I’ve been in England for about three months accumulatively and only just had my first party night out on Saturday.
That’s partly because I’ve developed an aversion to hangovers, but mostly because it’s been too cold in England to be out gallivanting in little party dresses in the middle of the night.
Even during the dead of winter, girls walk about the streets in tiny black dresses, high heels and little handbags. No coats, no scarves, no gloves. And the temperature would be about 0°C.
They would hang around in the cold, outside clubs and pubs, waiting for friends or just being seen, I don’t know.
I would see them while walking home with Piers after a late night movie. I would be bundled up in 5 layers of clothes, face hidden in a hood and scarf, and freezing, and think that the party girls must all be robots or vampires or crazy.
Seeing as it would be uncool to go to a club looking like an Eskimo, but there was no way I was going to subject myself to hypothermia otherwise, I never said yes to a night out.
Until last Saturday, that is.
Piers’ best friend’s sister’s best friend was having a farewell party because she’s going off and getting married in Scotland.
So we went out and had a party in her name but the darnedest thing was that, the entire night, I only saw her once for like half a minute because Piers doesn’t really know her that well.
It was about 10°C that night but warm indoors. I brought a coat to put on during the times we had to walk about, like getting from Club A to Club B. It was cold even then.
We had originally planned to eat out and then go to the party but Piers had a craving for dumplings when we went to a Korean supermarket in the evening.
We ended up getting a huge bag of groceries because he said, “Get anything you want cos we might not come back here again for some time.”
So I got tofu and and luncheon meat and rice. Yes, NORMAL rice. Fortunately, they have small bags of Thai jasmine rice in the store. We also got kimchi and raspberry wine and the dumplings.
On the way home, I said, “Where shall we go for dinner, then?”
And he said, “I don’t know. All I feel like eating now are those dumplings.”
So we went home and cooked.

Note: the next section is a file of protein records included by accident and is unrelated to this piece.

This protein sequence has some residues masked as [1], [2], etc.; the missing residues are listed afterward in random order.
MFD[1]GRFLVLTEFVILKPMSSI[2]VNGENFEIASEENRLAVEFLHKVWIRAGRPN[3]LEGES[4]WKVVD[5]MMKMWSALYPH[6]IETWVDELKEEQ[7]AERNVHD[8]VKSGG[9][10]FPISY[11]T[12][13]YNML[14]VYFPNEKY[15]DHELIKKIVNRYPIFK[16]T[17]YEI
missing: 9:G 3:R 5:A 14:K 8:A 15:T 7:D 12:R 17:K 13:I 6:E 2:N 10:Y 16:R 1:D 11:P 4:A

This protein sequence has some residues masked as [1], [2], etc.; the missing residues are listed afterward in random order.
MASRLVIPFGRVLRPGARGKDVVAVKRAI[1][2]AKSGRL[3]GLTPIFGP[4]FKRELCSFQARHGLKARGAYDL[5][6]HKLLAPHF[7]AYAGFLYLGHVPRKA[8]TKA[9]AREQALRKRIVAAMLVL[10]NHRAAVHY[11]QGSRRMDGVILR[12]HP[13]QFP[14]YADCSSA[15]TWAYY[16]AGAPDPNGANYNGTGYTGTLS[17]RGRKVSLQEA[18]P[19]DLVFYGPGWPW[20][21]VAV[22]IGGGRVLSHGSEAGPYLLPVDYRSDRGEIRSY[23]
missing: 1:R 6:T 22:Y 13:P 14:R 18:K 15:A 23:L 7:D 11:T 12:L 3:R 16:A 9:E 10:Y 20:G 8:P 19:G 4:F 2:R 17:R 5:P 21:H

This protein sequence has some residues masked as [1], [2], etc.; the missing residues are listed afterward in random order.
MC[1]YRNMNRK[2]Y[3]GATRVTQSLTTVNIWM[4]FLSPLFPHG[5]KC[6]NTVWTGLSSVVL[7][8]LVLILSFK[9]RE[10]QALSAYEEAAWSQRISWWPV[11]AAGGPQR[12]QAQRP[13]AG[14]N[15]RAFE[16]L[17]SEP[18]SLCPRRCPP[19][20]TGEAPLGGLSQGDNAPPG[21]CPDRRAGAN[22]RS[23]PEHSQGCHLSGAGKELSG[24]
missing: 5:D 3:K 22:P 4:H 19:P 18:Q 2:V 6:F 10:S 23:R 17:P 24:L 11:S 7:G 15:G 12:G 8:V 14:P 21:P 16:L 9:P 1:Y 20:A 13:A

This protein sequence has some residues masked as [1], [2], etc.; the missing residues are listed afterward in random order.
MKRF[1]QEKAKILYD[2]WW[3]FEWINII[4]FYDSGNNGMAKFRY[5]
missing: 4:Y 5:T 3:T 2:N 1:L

We didn’t go to the party until almost 10 pm.
It was great. I got to meet more of Piers’ friends.
And I discovered the people who had been making fun of Piers in my blog comments. Piers had suspected it was his friends but they had vehemently denied their mischief until recently.
I find it all quite funny, though. We had suspected it was someone he knew, very likely his close friends, because it was just the kind of thing they would say to each other in real life. I think slagging your friends off for fun is a great British past-time.
So, this is them, the naughty people.
(From left: Rich, me, Sarah, Piers, Jamie, Stan)
They were really nice and friendly to me but I wasn’t surprised because I’m sure Piers wouldn’t hang out with nasty people.
Yeah, but now their secret is out, they can’t make fun of Piers anonymously anymore.
The night life here is very much like in Singapore. Just a lot of drinking and dancing and yelling in each others’ ears.
Piers and I also spent half the night getting drinks because the bar was neverendingly busy and you had to wait ages to be served. We were drinking cocktails all night so finished them fast and had to keep going back for more.
It was a nice night out. But I would probably be happier partying during the summer when I don’t have to worry about hypothermia.
Maybe one day I will get used to the weather and be able to walk out into the cold practically naked like one of them robot vampire party girls.
Hard to imagine that ever happening because I so hate extreme cold, but who knows?